Songwriter Mike Reid Reflects On A Near-40 Year Nashville Career

Follow MusicRow on Twitter Print This Post Print This Post
• March 7, 2017

Pictured (L-R): (back) former Poets and Prophets honorees Buzz Cason, Sonny Curtis, Mark D. Sanders, Dickey Lee, and Don Schlitz; (front): the Country Music Hall of Fame and Museum’s Michael Gray, honoree Mike Reid, and songwriter Sharon Vaughn. Photo: Carissa Riccardi

Nashville Songwriter Hall of Famer Mike Reid was the focus of the Country Music Hall of Fame’s Poets & Prophets series on Saturday, March 4. This year marks the 10th anniversary of the series, which recognized previous Poets & Prophets in the audience: Sonny Curtis, Buzz Cason, Dickey Lee, Mark D. Sanders and Don Schlitz.

With over a dozen No. 1s, Reid’s “I Can’t Make You Love Me” was inducted into the Grammy Hall of Fame in its first year of eligibility this year.

Reid performed the Bonnie Raitt title among three others, including Tim McGraw’s No. 1 “Everywhere,” Ronnie Milsap’s 1983 hit “Stranger In My House,” and a title he said is as closely autobiographical as it can be, “More Life,” recorded by Randy Travis and Don Henley for Travis’ 25th Anniversary Collection.

A football fullback in high school outside of Juniata Gap, Pennsylvania, the lively Reid took the hall’s audience—rolling with laughter—through a five-season NFL career with the Cincinnati Bangles to eventually land in Nashville.

A middle child of three boys, Reid filed through Penn State as a history major, business major, and finally landed as a music major. Despite having few influences in music from his youth, he grew up hearing hymns in church and practicing from the age of six on his paternal grandmother’s beat-up piano. Songwriting didn’t come to the artist until he was in his mid-20s.

“I had no gifts or natural abilities in music,” said Reid. “[My gifts] were in sports. But the music was something that got in there. I just enjoyed trying things. Fortunately, my [college] coach Joe Paterno loved that he had a guy on the team that majored in music.”

Reid commented on the wear sports took on his body, and music’s constant pull. He noted the ’70s was a different time, having signed his NFL contract for only $22,000, which was double what he noted his father may have made in a year, but far less than today’s football contracts.

“It’s not all that long ago I realized sports was something I wanted to do, but I remember wanting to be a writer,” recalls Reid. “There was no discernible talent in me, but I do think following your heart sometimes requires overcoming common sense.”

After leaving the NFL, Reid’s early music career consisted of playing album covers and original songs at listening rooms around the country. He focused on comedic talents inspired from Steve Goodman to entertain a room.

“I remember back then thinking the one thing that comes close to equaling the beauty of music is a room full of people laughing,” recalled Reid. “So I tried to mix in the silliness with songs and figure out a set to engage people.”

A move from Cincinnati to Nashville in 1980 for a publishing deal with Gerry Teifer at ATV paid $100/week but Reid was dropped after a year and a half. Disheartened Reid met with Milsap’s producer Rob Galbraith.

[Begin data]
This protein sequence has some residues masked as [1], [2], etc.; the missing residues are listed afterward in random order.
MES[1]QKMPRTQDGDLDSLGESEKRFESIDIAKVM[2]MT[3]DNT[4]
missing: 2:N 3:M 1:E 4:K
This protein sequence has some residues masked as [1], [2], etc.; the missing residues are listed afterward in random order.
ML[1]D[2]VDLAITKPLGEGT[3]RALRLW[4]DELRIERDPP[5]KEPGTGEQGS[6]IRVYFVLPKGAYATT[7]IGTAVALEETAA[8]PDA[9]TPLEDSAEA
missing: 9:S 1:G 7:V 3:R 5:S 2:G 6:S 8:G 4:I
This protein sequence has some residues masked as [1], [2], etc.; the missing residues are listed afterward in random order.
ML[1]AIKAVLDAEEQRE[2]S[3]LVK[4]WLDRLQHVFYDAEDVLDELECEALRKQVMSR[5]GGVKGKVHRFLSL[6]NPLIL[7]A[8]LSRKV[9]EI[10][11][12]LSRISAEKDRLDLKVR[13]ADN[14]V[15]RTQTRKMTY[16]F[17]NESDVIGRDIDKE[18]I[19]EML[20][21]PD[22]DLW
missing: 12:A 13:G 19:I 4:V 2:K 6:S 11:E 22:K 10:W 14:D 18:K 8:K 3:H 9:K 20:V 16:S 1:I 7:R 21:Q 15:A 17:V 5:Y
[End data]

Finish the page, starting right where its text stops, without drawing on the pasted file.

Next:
“I walked in to Rob’s office that day feeling like Jimmy the Greek, and I walked out feeling like Jimmy Webb,” said Reid. “That one day he made me feel like a songwriter. Four months later we had a couple things on the next Milsap record.”

Mike Reid

A record deal came in the ’90s with Columbia. Despite the No. 1 success of “Walk on Faith,” Reid felt dissonance.

“I’d be out in my bunk and think of Matt, Cait, Susie, and it was selfish on my part,” recalled Reid of young fans throwing themselves at him. “I thought, ‘Buddy, you’re lost enough, you start wondering down this road you’re about to never make it out of here.’ I gave it a shot, out on the road for a couple years, but it wasn’t in the heart of me.”

Around that time, Reid wrote “I Can’t Make You Love Me,” with Allen Shamblin after hearing a news report quoting a down-and-out man. “We wrote that song as an uptempo, bluegrass country song intended for Ricky Skaggs. Two lines laid around for six months but fortunately we couldn’t get any more than that.

“One day a couple words came to me, and I thought, ‘I wonder if this is related to those lines.’ So I called Allen and we dug in. I remembered thinking there were only three places this song could go: Bonnie Raitt, Linda Rondstadt or Bette Midler. Since I had a cut on Bonnie’s Nick Of Time record, it went to her first because I had her address.”

Forthcoming songwriter events celebrating the Hall’s 50th anniversary include April 1 with Curtis at 11:30 a.m. before a round with Cason, Lee, Dallas Frazier and Dan Penn at 2 p.m. A Tin Pan South round at 3rd & Lindsley with Sanders, Matraca Berg, Bobby Braddock and Roger Cook and another with Al Anderson, Tom Douglas, Roger Murrah and Gretchen Peters.

Jimmy Webb and Sharon Vaughn are the next songwriters planned for the Poets & Prophets in the Ford Theater: April 29 and August 5, respectively.

Comments

comments

Powered by Facebook Comments

Follow MusicRow on Twitter

Category: Featured, Publishing

About the Author

Eric T. Parker oversees operations and contributes editorial for MusicRow's print magazine, MusicRow.com, the RowFax tip sheet and the MusicRow CountryBreakout chart. He also facilitates annual events for the enterprise, including MusicRow Awards, CountryBreakout Awards and the Rising Women on the Row. [email protected] @EricTParker

View Author Profile